By: Pastor Jarren Rogers
“It is the Holy Spirit’s job to convict, God’s job to judge and my job to love.”
– Billy Graham
Joseph’s story is one of tragedy, betrayal, disappointment, and false
accusations. Death, slavery, and slander all find their place in his life. Yet, one of the reasons that we continue to find hope in Joseph’s story is, despite all of that, God worked it out for good!
After Joseph is sold into slavery, a glimpse of hope is found when he is promoted to Potiphar’s attendant. Maybe now Joseph can finally make a difference. But then comes the second act of Joseph’s story, the twist, the betrayal. Potiphar’s wife attempts to seduce Joseph but he refuses multiple times. Potiphar’s wife then accuses him of trying to take advantage of her and Joseph is thrown into prison.
One thing that surprised me about Joseph is his reasoning for not committing adultery with Potiphar’s wife. Potiphar is his boss after all, so it makes sense that he says, “No one is greater in this house than I am. My master has withheld nothing from me except you, because you are his wife. How then could I do such a wicked thing?”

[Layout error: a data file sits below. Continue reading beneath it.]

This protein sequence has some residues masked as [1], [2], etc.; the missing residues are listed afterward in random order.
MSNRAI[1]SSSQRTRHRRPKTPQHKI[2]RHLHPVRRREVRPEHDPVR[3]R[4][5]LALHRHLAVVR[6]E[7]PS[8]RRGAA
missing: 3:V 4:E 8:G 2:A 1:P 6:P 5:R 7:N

But Joseph’s values take him a step further. Not only does he feel like going away with Potiphar’s wife would be a wicked thing against Potiphar, but he says it would be a “sin against God.”
I think that what Joseph teaches us is that when we sin against one of his children, we are also sinning against God. Failing to follow His commandment to love others and love Him, means that when we fail to love someone else, we are failing to love God.
Joseph understood this distinction. He knew that mistreating his master not only affected that relationship, but it would affect his relationship with God as well. Joseph makes his choice quickly and carefully because he doesn’t want to sin against man or God.
Do we realize the consequences of our actions? Too often, I feel that we assume hurting or mistreating others is different from transgressing against God. But to our Lord, they are one and the same.
David said something similar in Psalm 51:
“Against you, you only, have I sinned and done what is evil in your sight,”
But it doesn’t end there. David knew his sin was sin against God, but he knew the solution.
“Create in me a pure heart, O God, and renew a steadfast spirit within me. Do not cast me from your presence or take your Holy Spirit from me. Restore to me the joy of your salvation and grant me a willing spirit, to sustain me.”
The good news is that, whether we sin against man or God, there is grace all the more. God, create in us a pure heart and renew your Holy Spirit in us.